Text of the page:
Q: How does a multi-door system decide which user is authorized for a particular door?
A: Most manufacturers use "access levels" to allow you to program which users are authorized to open a particular door. Doors or groups of doors are added to a list to make an access level. Each user?s number is then assigned to an access level. In some systems access levels are associated with a time zone, in others the user number is assigned to a time zone and an access level. In some cases the holiday schedule is also assigned to the time zone or access level. The most flexible system will maximize the use of time zones, access levels and holidays by allowing you to assign each user to an access level, time zone and holiday schedule. The drawback is, there are three variables for each user.
Determining who gets where in a multi door system depends on the type of system. In distributed systems, the decision is made at each door controller. The database of time zones, access levels and holidays is stored in the controller. In a centralized system, the database resides at a central controller or computer. In hybrid systems, a database for the most commonly used users resides at the controller and others are stored centrally. Hybrid systems are used when the number of users authorized for an area exceeds the capacity of the controller.
Time Zone Usage
Q: What are time zones and how are they used? What are the tricks to assigning time zones and access levels?
A: Time zones are used to specify the days and times that a user is authorized to enter an area. They?re also used to determine when a door locks and unlocks or when an event will generate an alarm. Determine how the users will be using the system and anticipate what might change. Ask questions to see if there are logical groups of users that can all be treated the same way. Each of these groups can be treated as an access level with the same time zone and holiday schedule.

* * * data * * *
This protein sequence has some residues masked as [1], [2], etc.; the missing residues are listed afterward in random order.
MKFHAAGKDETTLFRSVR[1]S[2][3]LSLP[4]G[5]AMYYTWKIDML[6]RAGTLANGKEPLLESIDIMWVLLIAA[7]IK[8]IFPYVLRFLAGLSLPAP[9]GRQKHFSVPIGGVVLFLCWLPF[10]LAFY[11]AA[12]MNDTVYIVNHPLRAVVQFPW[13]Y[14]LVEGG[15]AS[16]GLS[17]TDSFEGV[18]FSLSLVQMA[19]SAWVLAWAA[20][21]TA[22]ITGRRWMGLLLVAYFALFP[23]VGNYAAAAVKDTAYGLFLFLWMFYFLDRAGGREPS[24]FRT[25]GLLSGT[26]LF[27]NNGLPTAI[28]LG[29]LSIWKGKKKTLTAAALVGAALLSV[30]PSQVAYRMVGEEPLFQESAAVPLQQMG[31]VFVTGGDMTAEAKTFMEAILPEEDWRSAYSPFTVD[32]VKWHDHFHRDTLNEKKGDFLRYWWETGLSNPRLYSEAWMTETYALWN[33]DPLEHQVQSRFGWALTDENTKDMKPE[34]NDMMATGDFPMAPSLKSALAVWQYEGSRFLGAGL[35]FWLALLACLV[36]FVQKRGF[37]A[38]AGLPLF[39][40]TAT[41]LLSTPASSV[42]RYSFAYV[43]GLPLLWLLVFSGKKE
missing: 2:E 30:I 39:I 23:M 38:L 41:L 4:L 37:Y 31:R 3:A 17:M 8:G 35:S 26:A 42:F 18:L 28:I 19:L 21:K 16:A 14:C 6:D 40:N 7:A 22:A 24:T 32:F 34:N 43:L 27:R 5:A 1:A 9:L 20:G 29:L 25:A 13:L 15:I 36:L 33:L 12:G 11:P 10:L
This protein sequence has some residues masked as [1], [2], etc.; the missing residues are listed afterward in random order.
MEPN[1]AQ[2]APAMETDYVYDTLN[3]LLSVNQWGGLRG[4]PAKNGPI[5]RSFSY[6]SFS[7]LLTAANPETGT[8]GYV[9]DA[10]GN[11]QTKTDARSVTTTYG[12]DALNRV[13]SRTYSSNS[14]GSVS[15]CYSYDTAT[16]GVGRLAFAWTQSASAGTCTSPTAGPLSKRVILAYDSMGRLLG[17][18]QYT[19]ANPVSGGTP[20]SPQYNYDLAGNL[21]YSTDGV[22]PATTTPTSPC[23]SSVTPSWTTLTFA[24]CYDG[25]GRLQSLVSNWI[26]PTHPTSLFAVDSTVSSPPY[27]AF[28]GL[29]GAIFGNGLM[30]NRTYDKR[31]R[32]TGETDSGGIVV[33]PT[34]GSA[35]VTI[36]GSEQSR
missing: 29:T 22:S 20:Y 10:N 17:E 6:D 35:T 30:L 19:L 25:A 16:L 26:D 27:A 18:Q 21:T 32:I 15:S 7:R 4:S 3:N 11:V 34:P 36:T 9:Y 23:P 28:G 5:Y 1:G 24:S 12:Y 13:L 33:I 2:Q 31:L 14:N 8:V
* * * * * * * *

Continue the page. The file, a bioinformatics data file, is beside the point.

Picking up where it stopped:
Impact of Site Codes and Communication
Q: How can site codes impact the system? How can the site code help when communication fails?
A: Some door controllers will accept just a single site code. Others may accept several. Others ignore the site code all together and just focus on the user number. If you install a system that is limited to a single site code and are unable to get additional credentials with that site code at a later date, you will have a problem.
In systems that require communication with a central computer, a site code can be used to validate the user when communication is lost. The centralized system would normally process the unique user number and the site code of the credential to make its decision. When communication is lost, some systems will revert to degraded mode and check only the site code for validation. Depending on your users requirements, this option may be preferable to denying all access when communication is down.
Brad Shipp is a former Executive Director and Training Director for the NBFAA where he authored several NTS courses, including the Access Control Certification course. His involvement in the access control industry dates back to 1974 and in 1986 he became an instructor for the NBFAA National Training School. Shipp has served on several law enforcement, regulatory and industry association boards and has been honored for his service by the False Alarm Reduction Association and the International Association of Security and Investigative Regulators. Send in your questions on access control to firstname.lastname@example.org.